While Virus Total is a very powerful and easy to use resource it is only an indicator of what other anti virus vendors think about a file or URL and it shouldn't be used as confirmation that a file is malicious or clean. Even if every other vendor is also detecting the same file, it could be that they are wrong. Likewise if nobody is detecting it, that might be because this is a new zero-day attack that nobody has a detection for and not that it is a clean file.
The two easiest methods of using Virus Total for file analysis are:
If a file has been detected and already cleaned up you may not have a copy of it to upload. In these circumstances we suggest using the files SHA-256 hash.
For Sophos Central customers, locating the SHA-256 hash of a detected or suspicious file is normally easy, for details on how to do this please see: Sophos Central: How to locate a files unique SHA-256 hash.
Note: For Sophos Enterprise Console customers, if a suspicious file is not being detected or you have a copy of a detected file, you are advised to upload it to Virus Total as the easiest method. If you aren't able to do this, please contact Sophos Support for assistance.
After submitting a file or hash to Virus Total you will most likely be presented with one of four scenarios:
This is very strong indicator that the file is malicious and should be removed from your environment. A false positive is possible but unlikely and it wouldn't be advisable to authorize this file without contacting Sophos Support for further advice first.
In this situation, it is difficult to make a decision as the anti-virus vendors detecting the file might have just released protection and the rest are going to follow shortly, or often it can mean that the majority of vendors have looked at the file and decided they don't want to detect it, while a few have decided they do (unfortunately there is a lot of gray areas in malware). It may also mean that the file is clean and a few vendors have incorrectly detected it as malicious. In this scenario it is best to look out for the vendor names you recognize and believe to be reputable, for example detections from companies that have their own research labs are a better indicator, e.g. Sophos, Kaspersky, Microsoft, Symantec etc.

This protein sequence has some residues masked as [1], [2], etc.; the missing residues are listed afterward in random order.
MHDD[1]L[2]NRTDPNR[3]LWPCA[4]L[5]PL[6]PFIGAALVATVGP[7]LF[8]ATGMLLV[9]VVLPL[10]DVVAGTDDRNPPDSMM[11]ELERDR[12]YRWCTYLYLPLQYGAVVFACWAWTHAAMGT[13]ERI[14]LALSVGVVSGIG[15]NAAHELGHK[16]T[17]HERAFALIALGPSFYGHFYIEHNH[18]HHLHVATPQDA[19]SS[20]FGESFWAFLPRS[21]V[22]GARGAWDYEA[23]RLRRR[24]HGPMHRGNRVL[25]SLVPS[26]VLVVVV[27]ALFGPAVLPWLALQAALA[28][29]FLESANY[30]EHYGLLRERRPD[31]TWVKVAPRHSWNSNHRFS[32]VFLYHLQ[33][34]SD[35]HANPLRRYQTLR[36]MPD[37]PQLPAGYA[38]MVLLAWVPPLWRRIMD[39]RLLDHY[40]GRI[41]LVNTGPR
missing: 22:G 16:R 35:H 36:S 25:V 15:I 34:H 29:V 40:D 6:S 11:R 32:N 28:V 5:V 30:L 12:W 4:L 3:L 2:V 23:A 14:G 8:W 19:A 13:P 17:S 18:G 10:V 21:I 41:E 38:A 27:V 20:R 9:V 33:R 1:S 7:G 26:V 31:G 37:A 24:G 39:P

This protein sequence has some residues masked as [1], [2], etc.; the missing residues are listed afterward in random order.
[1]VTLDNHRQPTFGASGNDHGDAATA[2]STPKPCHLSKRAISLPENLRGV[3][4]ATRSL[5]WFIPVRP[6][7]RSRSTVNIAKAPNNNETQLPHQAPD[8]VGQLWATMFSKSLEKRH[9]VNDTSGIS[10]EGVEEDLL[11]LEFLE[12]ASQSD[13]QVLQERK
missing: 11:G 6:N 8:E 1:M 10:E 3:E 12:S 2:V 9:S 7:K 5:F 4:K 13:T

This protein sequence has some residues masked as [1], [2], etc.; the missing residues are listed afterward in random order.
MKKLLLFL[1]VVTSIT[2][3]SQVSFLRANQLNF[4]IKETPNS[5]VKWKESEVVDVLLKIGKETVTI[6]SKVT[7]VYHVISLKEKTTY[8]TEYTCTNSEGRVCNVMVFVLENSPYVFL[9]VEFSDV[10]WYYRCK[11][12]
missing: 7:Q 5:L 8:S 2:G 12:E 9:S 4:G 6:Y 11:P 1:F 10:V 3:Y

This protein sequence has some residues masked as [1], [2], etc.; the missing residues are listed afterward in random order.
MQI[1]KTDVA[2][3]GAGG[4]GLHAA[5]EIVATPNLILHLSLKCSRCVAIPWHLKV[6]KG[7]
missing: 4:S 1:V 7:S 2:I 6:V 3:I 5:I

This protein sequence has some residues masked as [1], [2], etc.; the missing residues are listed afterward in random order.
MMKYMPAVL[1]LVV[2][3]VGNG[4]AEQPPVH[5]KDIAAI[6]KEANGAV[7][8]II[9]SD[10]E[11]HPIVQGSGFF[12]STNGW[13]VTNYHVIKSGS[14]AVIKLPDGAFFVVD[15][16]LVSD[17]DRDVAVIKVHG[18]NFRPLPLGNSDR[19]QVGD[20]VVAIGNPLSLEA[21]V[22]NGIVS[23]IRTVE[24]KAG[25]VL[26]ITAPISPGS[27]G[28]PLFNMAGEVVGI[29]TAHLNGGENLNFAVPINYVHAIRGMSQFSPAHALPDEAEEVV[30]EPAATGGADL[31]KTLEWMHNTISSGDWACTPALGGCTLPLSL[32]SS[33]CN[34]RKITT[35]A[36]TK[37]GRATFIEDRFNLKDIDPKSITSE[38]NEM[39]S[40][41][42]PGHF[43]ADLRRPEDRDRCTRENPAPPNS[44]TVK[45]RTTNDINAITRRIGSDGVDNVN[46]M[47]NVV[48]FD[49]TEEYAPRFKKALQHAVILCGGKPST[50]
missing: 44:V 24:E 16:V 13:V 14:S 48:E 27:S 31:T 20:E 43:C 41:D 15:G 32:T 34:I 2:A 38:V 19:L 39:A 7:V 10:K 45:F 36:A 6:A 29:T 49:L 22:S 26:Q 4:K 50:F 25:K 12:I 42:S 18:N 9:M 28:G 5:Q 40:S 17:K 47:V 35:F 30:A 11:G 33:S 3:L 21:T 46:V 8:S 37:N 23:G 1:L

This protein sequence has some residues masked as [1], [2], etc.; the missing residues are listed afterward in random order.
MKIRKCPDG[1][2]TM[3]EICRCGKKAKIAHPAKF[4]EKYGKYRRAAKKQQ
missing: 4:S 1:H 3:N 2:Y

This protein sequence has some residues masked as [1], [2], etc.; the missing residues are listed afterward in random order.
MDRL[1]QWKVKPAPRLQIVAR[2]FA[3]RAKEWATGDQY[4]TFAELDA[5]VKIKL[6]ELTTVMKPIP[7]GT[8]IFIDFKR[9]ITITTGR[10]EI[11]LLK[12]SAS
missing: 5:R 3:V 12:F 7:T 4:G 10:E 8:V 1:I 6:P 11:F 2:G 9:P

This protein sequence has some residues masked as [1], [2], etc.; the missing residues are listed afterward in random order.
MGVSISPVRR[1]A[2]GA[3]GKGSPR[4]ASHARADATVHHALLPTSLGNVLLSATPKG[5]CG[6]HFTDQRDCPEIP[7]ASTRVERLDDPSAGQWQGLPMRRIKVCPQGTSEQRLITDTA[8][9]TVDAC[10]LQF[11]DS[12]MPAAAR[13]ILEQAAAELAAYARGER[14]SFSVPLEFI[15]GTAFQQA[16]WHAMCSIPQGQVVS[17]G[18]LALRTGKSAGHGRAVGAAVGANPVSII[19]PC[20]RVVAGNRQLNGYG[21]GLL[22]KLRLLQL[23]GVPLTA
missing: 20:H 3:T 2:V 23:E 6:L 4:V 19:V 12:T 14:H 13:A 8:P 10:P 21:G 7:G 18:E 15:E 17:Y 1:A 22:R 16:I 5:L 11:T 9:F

This is a strong indicator that the file is clean (not malicious), if you have no reason to think this file is suspicious, it is most likely safe to keep it in your environment. However, if you believe this file is suspicious, submit it to Sophos for further analysis via this page.
This is a potential indicator the file is malicious as many families of malware regularly change and update to avoid detection, or they may also be unique to every victim. However, this could also mean you have uploaded a clean but unique file, for example an application you or your organisation have developed internally, or a word document that you have written and uploaded. It helps to understand the context of the file.
Customers using Sophos Central have the ability to restore files after they have been cleaned up. This feature is designed to allow the restoration of files and their associated permissions, registry keys e.t.c. after they have been incorrectly detected as malware and removed.
Note: Not all detected files will have an option to be restored, it is predominantly Portable Executable (PE) files that can be restored, this includes for example .exe, .dll and .sys files, whereas documents and scripts like .doc, .xls and .js aren't able to be restored.
To restore a file after a detection, please do the following:
By allowing detections by:
Note: Allowing an application by any of the above methods will result in the SHA-256, Path or Certificate being whitelisted for your entire Sophos Central managed environment. This means if you had multiple devices detect the same file it will be restored on all of them.
If you are unsure please contact Sophos Support.